Performance wise for me it was below my capability. That was not a shock. But given what I had to work with, what I had put in, I don't think I could ask for much more out of my body at the time. For that I am grateful. Plus an amazing opportunity, a new continent for me, and the chance to tick off a bucket list experience of seeing the big wild animals in a game park!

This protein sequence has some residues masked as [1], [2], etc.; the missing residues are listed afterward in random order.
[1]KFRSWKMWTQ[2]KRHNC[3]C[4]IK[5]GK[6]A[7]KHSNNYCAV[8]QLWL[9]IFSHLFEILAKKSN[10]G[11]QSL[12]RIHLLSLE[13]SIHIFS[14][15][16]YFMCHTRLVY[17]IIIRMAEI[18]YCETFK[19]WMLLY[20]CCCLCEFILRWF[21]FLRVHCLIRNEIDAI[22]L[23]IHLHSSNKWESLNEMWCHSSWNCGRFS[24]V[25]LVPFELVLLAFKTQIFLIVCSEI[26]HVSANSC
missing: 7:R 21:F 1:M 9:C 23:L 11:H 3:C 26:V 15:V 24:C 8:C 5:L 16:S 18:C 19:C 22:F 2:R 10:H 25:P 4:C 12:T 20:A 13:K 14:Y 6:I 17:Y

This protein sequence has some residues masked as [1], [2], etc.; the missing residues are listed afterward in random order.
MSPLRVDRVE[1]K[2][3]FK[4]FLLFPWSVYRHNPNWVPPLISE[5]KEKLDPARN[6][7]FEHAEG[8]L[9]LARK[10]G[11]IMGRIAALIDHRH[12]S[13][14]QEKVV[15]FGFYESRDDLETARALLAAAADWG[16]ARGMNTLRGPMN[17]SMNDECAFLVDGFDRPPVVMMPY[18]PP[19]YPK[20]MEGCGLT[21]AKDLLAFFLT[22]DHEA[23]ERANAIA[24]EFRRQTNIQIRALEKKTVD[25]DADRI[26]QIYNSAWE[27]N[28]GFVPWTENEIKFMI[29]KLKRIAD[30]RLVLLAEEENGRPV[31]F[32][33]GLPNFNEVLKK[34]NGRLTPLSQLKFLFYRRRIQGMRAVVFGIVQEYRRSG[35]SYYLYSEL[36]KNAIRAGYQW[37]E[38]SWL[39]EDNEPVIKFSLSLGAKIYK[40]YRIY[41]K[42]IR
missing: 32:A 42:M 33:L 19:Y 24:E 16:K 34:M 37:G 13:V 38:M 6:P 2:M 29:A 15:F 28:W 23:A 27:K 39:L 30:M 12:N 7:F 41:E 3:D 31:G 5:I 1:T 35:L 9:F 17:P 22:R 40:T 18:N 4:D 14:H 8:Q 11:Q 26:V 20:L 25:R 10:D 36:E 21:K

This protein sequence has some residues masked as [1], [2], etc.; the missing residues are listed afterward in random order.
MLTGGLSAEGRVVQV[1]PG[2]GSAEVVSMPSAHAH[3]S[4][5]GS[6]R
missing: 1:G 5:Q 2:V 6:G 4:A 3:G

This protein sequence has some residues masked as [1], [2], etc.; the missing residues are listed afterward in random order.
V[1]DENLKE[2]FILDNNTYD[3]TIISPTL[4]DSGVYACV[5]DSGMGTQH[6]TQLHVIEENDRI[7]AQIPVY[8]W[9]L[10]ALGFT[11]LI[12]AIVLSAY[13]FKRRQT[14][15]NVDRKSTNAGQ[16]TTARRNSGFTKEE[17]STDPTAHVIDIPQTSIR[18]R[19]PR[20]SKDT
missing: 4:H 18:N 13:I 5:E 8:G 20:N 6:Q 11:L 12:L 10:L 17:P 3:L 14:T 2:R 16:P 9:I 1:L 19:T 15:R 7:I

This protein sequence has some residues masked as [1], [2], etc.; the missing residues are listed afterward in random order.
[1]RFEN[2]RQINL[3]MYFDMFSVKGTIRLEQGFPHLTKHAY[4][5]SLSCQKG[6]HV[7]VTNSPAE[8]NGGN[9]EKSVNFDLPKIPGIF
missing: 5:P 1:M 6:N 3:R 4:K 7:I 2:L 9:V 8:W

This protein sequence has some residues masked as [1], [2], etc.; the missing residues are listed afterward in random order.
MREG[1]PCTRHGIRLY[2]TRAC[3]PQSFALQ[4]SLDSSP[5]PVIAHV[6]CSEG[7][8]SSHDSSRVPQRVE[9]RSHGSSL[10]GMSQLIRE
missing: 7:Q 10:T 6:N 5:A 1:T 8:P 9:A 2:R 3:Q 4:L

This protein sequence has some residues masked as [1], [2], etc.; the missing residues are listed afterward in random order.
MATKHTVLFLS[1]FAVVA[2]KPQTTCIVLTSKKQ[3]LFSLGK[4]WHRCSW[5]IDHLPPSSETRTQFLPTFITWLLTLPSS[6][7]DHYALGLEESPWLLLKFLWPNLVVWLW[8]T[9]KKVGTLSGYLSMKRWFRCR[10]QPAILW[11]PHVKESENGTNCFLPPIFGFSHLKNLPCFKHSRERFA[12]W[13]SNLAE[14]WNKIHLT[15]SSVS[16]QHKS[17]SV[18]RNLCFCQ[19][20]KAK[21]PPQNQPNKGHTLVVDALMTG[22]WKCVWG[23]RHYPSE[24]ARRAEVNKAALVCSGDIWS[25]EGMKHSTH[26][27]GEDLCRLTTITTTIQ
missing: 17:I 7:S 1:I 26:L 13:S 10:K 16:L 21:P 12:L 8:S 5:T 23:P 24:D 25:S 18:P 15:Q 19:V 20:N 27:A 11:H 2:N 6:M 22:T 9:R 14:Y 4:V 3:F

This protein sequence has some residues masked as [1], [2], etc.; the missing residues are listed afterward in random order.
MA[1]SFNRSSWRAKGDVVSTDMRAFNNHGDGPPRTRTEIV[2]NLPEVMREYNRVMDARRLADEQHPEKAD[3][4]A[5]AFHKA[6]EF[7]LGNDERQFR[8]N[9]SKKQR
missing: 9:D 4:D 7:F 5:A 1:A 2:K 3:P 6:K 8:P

This pretty much wrapped up my year in a nutshell. It won't go down as my favourite year, more to the opposite. But still a chance to appreciate the important bigger things in life. After a few months at home fixing and nutting through some essentials, the body is feeling and working 10 x better, and is better equipped to handle what I will throw at it again in 2019. The hardest part for me will be gaining trust and confidence to share this process again. Got some tools again, chassis is back in business, now to start the building process. :)